Rosengren ’79 announced as next board chair

On September 4, the College announced in a press release that Eric Rosengren ’79, P’12 will be the next chairman of the Board of Trustees. The an- nouncement, which was also de- livered to students in an Official Notice from President David A. Greene, came after a unanimous vote from the board.

Rosengren is the president and chief executive officer of the Federal Reserve Bank of Boston, where, according to the Bank’s website, he began working in 1985 as an economist in the research department. Rosengren has been refining his expertise in his field since being on the Hill, where he graduated summa cum laude with a degree in economics, and contin- ued on to earn a M.S. and a Ph.D. from the University of Wisconsin. In a video conference, Rosengren expressed his excitement by say- ing he views his new position as “a huge opportunity.”WEBcover

The search for a new Board chair began last winter, when the current chair, Robert E. Diamond Jr. ’73, announced to the Board that he would be stepping down after six years in the position.

While Diamond initially proposed to step down at the beginning of this academic year, Greene said in an interview that he asked Diamond to stay on through May to ensure a smooth transition for the next chair. Rosengren will un- derstudy Diamond for the remain- der of the year as a co-vice-chair of the Board. Diamond will maintain a position on the Board and was praised by both Greene and Rosengren for his strong leadership during his tenure.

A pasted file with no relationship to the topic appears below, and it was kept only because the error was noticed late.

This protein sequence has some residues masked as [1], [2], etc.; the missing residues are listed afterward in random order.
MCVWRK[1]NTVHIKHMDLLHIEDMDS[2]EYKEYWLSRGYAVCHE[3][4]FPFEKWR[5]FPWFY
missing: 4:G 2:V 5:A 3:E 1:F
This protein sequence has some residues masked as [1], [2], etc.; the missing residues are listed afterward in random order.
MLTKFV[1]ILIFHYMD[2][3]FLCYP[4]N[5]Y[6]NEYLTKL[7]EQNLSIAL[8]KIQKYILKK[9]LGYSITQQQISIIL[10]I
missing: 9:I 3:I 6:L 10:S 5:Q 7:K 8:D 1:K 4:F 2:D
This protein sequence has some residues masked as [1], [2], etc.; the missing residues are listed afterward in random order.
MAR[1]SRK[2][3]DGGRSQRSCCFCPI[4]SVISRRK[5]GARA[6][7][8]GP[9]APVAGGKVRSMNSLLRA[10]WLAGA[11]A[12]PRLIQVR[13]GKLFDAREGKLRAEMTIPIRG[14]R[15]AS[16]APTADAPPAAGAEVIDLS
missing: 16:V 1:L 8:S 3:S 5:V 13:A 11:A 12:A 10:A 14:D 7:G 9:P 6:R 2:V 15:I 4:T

According to Greene, the Board of Trustees created a subcommittee to ensure that the chair succession would be done collaboratively and thoughtfully. The subcommittee led by Joe Boulos ’68 and Lou Richardson ’67, also included Greene. In a phone interview, Richardson said that the first thing the subcommittee did was “to decide if there was a fit- ting job description for the Board chair.” She noted that while this may not seem like an obvious step, the Board wanted to make sure that the job description was in line with the Board’s vision for the College’s future. Once they had agreed on the job description, the subcommittee released a survey to the entire Board and conducted interviews with each member to establish the attributes and values they wanted in a new leader.

Richardson said that there was a 100 percent participation rate for the survey, and that there were two “very consistent” responses received: a person with demonstrated leadership both on and off the College’s Board, and someone who possesses strong communication skills.

As a former chair of the Board, Boulos noted in an email correspondence that the election pro- cess has greatly evolved in recent times: “years ago there was not much of a process. Today, every Board member is surveyed and then individually interviewed by a member of the search committee. Just like everything else at Colby, this was a collaborative process.” Rosengren reiterated Boulos’s point by saying that of the many nonprofit Boards he has been associated with, the College’s stood out as having a “highly deliberate” search process.

As shown by his unanimous election, Rosengren is perceived by many to embody the values deemed necessary by his peers on the board. Boulos described Rosengren as having an “analytical, collaborative and thoughtful” leadership style, adding “he is extremely bright and values input from all those individuals with whom he works.” Greene also shared his confidence in Rosengren’s leadership ability, calling him “incisive” and saying that his collaborative nature leads him to “ask the very best questions.”